Asking for Social Media Login Information from Job Candidates

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Today's hiring manager knows that social media offers unique insight into a job candidate's values, background, and relationships. A recent survey by Jobvite indicates that more than 85 percent of recruiters reported they consider a candidate's social media profiles during the interview process. Looking at what someone posts, comments on, and shares online can tell a hiring manager how they spend their time, if they are discrete, and whether their resume aligns with how they present themselves. I've heard of job candidates who claim to have graduated from Harvard on their resume, and post on Facebook that they've never left their home state of Iowa.

One hopes a job candidate would manage his or her online presence carefully, so they can align their experience and activities with what employers are looking for and demonstrate their knowledge and experience in the industry they are pursuing. Ideally, candidates would use specific industry or job-related key words, engage in online discussions of interest to professional colleagues, and share their insights with potential employers through blogging and articles online. This kind of activity would make it easy for hiring managers to find out what the job candidate is focused on and passionate about.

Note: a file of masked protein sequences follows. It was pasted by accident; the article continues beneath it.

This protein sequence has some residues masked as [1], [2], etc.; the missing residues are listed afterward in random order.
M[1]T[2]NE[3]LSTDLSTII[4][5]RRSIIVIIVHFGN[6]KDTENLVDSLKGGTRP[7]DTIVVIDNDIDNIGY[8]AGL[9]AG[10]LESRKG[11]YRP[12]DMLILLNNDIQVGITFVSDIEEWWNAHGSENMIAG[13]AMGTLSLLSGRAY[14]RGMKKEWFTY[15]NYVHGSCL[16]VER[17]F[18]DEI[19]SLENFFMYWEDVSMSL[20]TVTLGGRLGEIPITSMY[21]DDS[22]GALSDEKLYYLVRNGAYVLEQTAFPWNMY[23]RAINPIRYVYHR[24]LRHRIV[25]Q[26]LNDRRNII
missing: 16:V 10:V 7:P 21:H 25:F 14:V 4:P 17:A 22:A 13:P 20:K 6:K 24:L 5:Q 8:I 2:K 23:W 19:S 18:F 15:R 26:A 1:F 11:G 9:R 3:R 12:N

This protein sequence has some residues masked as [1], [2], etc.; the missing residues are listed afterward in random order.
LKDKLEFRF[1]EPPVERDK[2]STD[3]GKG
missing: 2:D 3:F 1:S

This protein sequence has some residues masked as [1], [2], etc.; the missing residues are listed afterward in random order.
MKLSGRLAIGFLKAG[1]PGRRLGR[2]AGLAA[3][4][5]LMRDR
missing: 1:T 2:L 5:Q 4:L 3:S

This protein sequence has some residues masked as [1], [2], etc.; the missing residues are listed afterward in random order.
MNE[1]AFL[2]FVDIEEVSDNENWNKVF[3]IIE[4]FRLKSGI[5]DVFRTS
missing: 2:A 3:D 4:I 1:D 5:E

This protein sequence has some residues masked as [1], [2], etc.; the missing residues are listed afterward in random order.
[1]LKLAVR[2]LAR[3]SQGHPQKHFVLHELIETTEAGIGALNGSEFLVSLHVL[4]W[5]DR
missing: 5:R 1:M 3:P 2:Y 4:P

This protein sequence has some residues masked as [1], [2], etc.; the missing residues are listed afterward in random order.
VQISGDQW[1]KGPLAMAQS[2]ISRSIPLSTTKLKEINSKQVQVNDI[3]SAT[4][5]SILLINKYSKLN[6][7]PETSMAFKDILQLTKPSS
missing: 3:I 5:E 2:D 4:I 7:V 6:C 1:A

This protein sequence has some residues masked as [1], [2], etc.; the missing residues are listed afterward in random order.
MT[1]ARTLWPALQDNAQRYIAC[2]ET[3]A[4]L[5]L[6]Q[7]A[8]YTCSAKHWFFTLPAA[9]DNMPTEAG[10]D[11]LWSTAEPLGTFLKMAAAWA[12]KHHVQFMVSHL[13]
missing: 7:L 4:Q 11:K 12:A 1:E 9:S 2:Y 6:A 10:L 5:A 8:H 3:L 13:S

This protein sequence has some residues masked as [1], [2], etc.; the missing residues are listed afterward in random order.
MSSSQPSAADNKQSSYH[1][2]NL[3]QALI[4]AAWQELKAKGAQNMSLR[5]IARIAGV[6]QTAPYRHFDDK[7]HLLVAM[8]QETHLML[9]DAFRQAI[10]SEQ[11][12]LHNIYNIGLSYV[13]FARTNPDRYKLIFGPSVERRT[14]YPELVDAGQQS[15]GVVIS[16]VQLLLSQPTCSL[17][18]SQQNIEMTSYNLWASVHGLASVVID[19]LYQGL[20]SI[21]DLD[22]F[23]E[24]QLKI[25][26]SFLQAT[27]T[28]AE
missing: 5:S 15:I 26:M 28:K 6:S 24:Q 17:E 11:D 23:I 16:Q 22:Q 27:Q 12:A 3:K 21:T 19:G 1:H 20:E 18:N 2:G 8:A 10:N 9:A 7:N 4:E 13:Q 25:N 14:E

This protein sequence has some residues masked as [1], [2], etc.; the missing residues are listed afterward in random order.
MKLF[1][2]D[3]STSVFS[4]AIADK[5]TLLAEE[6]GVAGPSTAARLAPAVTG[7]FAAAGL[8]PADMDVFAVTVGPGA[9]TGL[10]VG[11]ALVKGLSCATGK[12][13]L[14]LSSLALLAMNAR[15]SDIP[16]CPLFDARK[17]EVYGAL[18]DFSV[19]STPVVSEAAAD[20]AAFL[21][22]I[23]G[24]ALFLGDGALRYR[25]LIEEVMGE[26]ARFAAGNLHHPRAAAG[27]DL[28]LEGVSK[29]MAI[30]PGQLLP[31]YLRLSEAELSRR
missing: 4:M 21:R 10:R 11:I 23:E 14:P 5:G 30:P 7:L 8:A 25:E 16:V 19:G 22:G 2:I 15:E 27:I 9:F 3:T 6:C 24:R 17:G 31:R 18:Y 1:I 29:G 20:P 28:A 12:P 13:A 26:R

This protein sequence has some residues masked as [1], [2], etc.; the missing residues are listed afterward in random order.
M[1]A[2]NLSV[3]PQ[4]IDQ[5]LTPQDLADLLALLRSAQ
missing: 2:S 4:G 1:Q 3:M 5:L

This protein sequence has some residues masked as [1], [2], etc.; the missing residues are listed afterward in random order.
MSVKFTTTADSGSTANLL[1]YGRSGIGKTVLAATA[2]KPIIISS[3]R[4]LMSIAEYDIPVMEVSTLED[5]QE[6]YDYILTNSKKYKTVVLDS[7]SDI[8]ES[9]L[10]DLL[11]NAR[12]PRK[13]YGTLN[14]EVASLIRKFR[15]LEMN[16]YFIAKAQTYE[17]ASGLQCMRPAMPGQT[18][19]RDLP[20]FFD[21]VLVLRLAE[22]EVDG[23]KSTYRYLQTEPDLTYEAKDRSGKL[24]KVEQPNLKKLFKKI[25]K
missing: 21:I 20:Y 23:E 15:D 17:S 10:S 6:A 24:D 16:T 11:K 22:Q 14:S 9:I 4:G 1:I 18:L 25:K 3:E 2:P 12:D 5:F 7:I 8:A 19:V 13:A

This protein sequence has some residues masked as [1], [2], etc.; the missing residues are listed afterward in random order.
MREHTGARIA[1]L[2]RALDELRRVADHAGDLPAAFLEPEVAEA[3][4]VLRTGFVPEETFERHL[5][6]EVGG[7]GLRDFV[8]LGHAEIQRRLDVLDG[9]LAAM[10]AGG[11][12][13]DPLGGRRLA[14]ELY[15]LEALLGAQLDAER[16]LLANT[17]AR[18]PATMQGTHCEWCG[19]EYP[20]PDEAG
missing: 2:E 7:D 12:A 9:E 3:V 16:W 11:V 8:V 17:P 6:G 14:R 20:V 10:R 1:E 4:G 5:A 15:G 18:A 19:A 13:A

Digging Deep on Social Media

If the job candidate is more private in their online activities, hiring managers might be inclined to dig deeper by asking for login information so they can access accounts like Facebook, Instagram, and Snap Chat. Whether the job candidate is a civilian or a military veteran, there are the implications of searching a job candidate's online profiles deeper than what's available to the online public.

Mary Wright, a California Employment Lawyer specializing in advice and counsel to the human resources community, says that many states have passed legislation that "prohibits an employer from requesting or requiring an employee or applicant to disclose a user name or password for a personal social media account." The states that have (or are currently considering) social media password laws can be located at the National Conference of State Legislatures.

Exceptions to the Rule

Many job candidates, eager to please the hiring manager and secure a job, might volunteer or comply with a request to access private social networking accounts. At this time, most candidates are not familiar with the law enough to know that, in many instances, they can turn down the request for passwords.

In some cases, employers are justified in requesting access to private online profiles. For instance, Wright shares, "An employee can be required to give his employer access to personal social media if, for example, that employee posts evidence of his or another employee's wrongdoing on Facebook. In that case, a court may require disclosure to the employer."

In a time when the rules are evolving and maturing constantly, it's challenging for an employer or hiring manager to know how to assess a candidate's authenticity and skills without using social media. Staying compliant with company rules and legal statutes is critical, whether recruiting civilians or veteran job candidates.


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